Chondrocytes are the only cells capable of creating new hyaline cartilage. Thus, the quest for cartilage restoration has involved its implementation in several attempts. ACI has been demonstrated to be an effective treatment option in managing large, full-thickness symptomatic chondral lesions of the femoral condyles with early improvement and sustained at long-term follow-up23,24.

Moseley et al23, in a multicenter observational study comprising 72 patients, reported that 75% of them improved from their baseline scores at 1 to 5-year follow-up, and 87% maintained their improvement to the last follow-up (mean 9.2 years), with an early failure rate in 17% of patients (mean 2.5 years). Similarly, Peterson et al24 have reported similar outcomes in 224 patients with follow-up as long as 20 years.

While first-generation ACI has demonstrated satisfactory outcomes, there is still a gap for improvement in clinical outcomes, failure rates, and costs. Current practices aim to harvest chondrocytes from non-weight-bearing cartilage zones and implement fast isolation protocols, avoiding cell culture and two-stage procedures25. Moreover, it has been suggested that implementing chondrocytes from the injury rim or even arthritic cartilage seems not to alter the quality of newly synthesized cartilage, which may help to avoid donor-site morbidity22,25.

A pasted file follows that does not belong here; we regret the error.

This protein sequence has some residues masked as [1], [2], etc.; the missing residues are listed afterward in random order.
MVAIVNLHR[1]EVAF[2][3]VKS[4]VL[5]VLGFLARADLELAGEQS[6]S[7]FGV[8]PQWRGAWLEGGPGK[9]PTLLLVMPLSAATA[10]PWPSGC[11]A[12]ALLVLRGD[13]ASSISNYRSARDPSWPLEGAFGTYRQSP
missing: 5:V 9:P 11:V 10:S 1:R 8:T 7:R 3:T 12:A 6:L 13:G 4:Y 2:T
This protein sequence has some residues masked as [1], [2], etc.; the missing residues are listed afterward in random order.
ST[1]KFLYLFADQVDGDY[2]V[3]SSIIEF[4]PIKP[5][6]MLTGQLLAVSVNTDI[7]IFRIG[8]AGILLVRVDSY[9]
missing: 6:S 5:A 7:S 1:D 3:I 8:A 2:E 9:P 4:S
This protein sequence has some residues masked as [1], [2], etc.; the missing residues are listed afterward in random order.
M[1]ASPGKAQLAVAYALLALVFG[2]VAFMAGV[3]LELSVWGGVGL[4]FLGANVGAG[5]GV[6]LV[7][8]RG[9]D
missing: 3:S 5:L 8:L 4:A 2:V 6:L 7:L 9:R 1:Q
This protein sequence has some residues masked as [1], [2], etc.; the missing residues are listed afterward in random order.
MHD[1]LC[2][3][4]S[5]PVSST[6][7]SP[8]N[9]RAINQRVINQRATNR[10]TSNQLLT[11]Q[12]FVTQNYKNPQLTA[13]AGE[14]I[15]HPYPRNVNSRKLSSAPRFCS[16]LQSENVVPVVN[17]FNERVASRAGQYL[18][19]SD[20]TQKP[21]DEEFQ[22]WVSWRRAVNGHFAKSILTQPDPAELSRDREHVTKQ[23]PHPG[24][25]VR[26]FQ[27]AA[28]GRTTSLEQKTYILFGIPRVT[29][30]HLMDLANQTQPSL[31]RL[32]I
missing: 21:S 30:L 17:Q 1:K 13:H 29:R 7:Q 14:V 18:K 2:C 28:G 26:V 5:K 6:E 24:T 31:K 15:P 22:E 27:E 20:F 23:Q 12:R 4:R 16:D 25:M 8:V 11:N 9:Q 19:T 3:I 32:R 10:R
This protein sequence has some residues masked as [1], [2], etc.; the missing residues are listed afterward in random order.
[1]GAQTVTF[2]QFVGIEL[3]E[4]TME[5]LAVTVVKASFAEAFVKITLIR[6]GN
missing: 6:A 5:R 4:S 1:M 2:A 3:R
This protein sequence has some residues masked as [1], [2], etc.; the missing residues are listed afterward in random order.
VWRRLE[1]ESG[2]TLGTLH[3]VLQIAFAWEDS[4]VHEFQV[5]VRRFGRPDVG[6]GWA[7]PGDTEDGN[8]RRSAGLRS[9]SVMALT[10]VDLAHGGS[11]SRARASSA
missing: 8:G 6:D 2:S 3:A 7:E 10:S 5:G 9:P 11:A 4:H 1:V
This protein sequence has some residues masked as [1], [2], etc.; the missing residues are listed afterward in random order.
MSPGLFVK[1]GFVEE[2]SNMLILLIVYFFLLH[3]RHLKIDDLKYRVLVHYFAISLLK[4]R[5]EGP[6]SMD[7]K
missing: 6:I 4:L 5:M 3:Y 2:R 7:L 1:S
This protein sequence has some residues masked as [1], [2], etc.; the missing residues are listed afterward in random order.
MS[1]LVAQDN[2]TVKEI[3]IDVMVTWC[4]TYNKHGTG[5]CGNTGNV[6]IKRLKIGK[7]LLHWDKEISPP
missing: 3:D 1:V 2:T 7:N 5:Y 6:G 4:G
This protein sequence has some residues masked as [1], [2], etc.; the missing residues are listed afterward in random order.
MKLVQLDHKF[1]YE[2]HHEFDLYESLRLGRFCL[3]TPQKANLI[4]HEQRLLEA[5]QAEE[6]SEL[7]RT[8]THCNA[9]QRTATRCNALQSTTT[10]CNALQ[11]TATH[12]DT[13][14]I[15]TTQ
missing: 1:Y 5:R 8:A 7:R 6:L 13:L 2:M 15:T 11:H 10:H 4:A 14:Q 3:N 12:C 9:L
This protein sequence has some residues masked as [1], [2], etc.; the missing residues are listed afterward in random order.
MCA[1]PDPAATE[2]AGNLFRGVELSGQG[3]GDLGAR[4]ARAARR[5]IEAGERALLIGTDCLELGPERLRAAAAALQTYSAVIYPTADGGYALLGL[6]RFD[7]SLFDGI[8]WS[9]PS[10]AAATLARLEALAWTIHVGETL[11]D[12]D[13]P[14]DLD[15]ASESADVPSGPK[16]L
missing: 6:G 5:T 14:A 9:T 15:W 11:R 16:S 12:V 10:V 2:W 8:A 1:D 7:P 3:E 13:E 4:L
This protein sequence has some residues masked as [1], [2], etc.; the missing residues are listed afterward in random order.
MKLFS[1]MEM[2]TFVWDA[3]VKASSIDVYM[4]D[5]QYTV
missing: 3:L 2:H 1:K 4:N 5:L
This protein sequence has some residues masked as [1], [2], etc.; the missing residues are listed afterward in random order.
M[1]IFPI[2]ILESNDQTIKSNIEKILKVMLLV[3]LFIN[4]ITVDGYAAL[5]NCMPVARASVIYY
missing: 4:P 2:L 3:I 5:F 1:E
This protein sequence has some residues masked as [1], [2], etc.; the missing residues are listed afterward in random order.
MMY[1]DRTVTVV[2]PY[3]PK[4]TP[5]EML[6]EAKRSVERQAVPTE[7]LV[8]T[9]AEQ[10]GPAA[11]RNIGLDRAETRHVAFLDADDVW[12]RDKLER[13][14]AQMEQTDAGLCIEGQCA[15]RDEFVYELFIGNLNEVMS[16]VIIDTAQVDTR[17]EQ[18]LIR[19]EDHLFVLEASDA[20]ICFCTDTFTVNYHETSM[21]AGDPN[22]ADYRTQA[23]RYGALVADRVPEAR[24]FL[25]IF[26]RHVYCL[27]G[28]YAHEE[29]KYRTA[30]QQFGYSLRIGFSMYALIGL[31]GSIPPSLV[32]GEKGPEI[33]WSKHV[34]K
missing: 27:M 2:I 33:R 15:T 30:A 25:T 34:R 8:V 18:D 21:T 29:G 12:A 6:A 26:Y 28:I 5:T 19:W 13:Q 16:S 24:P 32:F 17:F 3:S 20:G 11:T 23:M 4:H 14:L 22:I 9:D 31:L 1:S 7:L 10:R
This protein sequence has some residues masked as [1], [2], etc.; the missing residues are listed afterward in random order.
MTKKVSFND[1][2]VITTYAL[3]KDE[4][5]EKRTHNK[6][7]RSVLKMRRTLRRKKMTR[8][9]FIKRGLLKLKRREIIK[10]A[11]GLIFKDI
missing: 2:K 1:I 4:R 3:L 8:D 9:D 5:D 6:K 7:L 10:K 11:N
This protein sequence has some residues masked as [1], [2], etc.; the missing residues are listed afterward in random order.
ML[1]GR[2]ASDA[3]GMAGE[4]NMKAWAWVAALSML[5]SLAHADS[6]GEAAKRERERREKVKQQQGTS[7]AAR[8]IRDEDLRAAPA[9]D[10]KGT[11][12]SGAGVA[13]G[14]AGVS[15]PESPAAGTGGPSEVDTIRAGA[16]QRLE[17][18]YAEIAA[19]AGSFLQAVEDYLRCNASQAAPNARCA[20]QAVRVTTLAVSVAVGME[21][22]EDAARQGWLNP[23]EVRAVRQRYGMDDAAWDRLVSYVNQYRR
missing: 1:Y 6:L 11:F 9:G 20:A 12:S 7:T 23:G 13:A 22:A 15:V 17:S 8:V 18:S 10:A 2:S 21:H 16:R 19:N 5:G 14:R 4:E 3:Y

Hyaline cartilage is harvested using a shaver or curettes from the medial margin of the medial femoral condyle, medial margin of the trochlea, or the lesion rim area to obtain approximately 0.3 g25. This tissue is recycled using enzymatic reactions to obtain chondrons (chondrocytes with their pericellular matrix) within an hour, enabling one-stage procedures. Cells are washed and counted to meet the density and ratio according to the defect17,25.

 

Bone-Marrow-Derived Mesenchymal Stem Cells (BM-MSC): The Most Popular Stem Cell

Mesenchymal stem cells (MSC) are an adult lineage of multipotent cells with the potential to differentiate to the bone, cartilage, and other connective tissues by local signaling and genetic potential at embryonic stage26,27. However, according to the current understanding all MSC are pericytes, embeded in the capillaries, and do not differentiate to other cells type, but, when activated, secret growth factors that have influence on surrounding cell types28.

Pericytes are stimulated by soluble growth factors and chemokines to become activated MSC, which respond to the microenvironment by secreting trophic (mitogenic, angiogenic, anti-apoptotic or scar reduction), immunomodulatory or antimicrobial factors28.